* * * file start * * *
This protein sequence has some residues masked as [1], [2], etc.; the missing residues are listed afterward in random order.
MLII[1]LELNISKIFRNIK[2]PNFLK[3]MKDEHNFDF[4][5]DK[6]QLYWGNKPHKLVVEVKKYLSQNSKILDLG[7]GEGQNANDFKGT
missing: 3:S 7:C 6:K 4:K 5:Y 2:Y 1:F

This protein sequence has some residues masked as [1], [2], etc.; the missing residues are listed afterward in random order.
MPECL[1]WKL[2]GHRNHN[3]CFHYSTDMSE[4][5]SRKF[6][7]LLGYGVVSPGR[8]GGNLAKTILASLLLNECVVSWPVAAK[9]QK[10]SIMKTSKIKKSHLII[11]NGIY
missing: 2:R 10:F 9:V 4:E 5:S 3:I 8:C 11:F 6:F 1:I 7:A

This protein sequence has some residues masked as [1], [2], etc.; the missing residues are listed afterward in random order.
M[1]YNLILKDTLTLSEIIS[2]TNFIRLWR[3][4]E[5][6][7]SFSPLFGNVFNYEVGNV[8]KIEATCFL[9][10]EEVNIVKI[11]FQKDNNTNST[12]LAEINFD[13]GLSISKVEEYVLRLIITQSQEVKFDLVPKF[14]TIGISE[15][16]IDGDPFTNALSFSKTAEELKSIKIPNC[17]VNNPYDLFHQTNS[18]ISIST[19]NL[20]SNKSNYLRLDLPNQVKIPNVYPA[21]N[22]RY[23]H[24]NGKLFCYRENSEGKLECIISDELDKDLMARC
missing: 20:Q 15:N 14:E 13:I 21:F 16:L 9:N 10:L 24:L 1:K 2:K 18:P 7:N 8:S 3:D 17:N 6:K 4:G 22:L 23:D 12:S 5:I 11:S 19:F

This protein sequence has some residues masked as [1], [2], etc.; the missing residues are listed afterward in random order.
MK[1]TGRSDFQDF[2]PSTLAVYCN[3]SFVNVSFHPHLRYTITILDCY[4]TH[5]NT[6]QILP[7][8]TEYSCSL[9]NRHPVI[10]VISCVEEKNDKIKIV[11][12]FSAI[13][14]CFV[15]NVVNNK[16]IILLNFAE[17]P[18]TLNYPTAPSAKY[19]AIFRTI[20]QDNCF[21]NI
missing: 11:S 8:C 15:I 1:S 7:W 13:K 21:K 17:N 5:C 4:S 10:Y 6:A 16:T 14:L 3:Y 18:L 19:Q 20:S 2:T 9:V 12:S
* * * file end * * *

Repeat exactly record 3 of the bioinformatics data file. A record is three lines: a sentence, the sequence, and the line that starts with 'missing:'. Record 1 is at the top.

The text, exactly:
This protein sequence has some residues masked as [1], [2], etc.; the missing residues are listed afterward in random order.
M[1]YNLILKDTLTLSEIIS[2]TNFIRLWR[3][4]E[5][6][7]SFSPLFGNVFNYEVGNV[8]KIEATCFL[9][10]EEVNIVKI[11]FQKDNNTNST[12]LAEINFD[13]GLSISKVEEYVLRLIITQSQEVKFDLVPKF[14]TIGISE[15][16]IDGDPFTNALSFSKTAEELKSIKIPNC[17]VNNPYDLFHQTNS[18]ISIST[19]NL[20]SNKSNYLRLDLPNQVKIPNVYPA[21]N[22]RY[23]H[24]NGKLFCYRENSEGKLECIISDELDKDLMARC
missing: 20:Q 15:N 14:E 13:I 21:F 16:L 9:N 10:L 24:L 1:K 2:K 18:P 7:N 8:S 3:D 17:N 6:K 4:G 22:L 23:D 12:S 5:I 11:S 19:F